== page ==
Dereliction of Duty

Florida's Failed Education Policy

A Report by People For the American Way, February 2004

Education is a fundamental value of the people of Florida, whose state constitution even calls for a “high-quality system of free public schools.” But rather than live up to this commitment, the state—led by Governor Jeb Bush and a Republican legislature—has embarked on a series of programs that undermine public education.

Florida’s Department of Education has invested heavily in privatizing education through voucher and tuition tax credit schemes, and by funneling millions of taxpayer dollars into homeschooling without oversight or accountability. On the other hand, the state has inflexible and often punitive accountability policies for its public schools, such as high-stakes testing that as one state senator puts it, “are doing more harm than good in an effort to ‘leave no child behind.’” Rather than investing critical resources in public schools or proven reforms such as class size reduction, the state has rushed to embrace unproven privatization. Even the state’s employee pension fund, which includes the earnings of education employees, has been invested in a failing company that is in the business of privatizing education.

As this report demonstrates, the state of Florida is pursuing irresponsible education policies and using taxpayer dollars to the detriment of public education. Rather than investing in public education for every child, Florida is investing millions for a handful of students in untested private programs, contrary to the will of its people and the requirements of its constitution.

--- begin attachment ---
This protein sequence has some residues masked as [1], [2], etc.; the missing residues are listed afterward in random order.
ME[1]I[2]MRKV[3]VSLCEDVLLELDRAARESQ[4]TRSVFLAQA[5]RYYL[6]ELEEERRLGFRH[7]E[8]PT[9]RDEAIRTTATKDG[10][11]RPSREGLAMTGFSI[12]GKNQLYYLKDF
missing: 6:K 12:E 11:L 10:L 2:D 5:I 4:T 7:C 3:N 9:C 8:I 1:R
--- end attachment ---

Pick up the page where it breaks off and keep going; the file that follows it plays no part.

Dereliction of Duty explores the following issues:

Vouchers and Tuition Tax Credits
Florida’s three voucher and tuition tax credit programs have cost more than $200 million. These programs were drafted with inadequate oversight and enforcement, resulting in financial and accountability problems that have prompted state officials to conduct five separate investigations, including a criminal one.

Although parents who homeschool their children are not supposed to receive state funds to do so, Florida’s Department of Education is spending more than $8 million in public taxpayer money to support students who are being homeschooled.

Testing and Graduation
Unlike private schools, which are not held to any performance standards, public schools and students are carefully evaluated and sanctioned for inadequate progress. Schools that fail to meet state expectations lose funding and enrollment, preventing them from serving the needs of their students.

Class Size
Rather than reducing class sizes as dictated by Amendment 9, which passed in 2002, Governor Jeb Bush has fought to repeal the amendment as too costly, while ignoring special interest exemptions and corporate tax breaks that cost the state billions each year.

Edison and Pension Funds
Florida’s Board of Administration has chosen to invest the state’s employee pension fund, which includes the earnings of education employees, in a company that is not only financially unstable and unprofitable, but that also threatens public education by attempting to privatize it.

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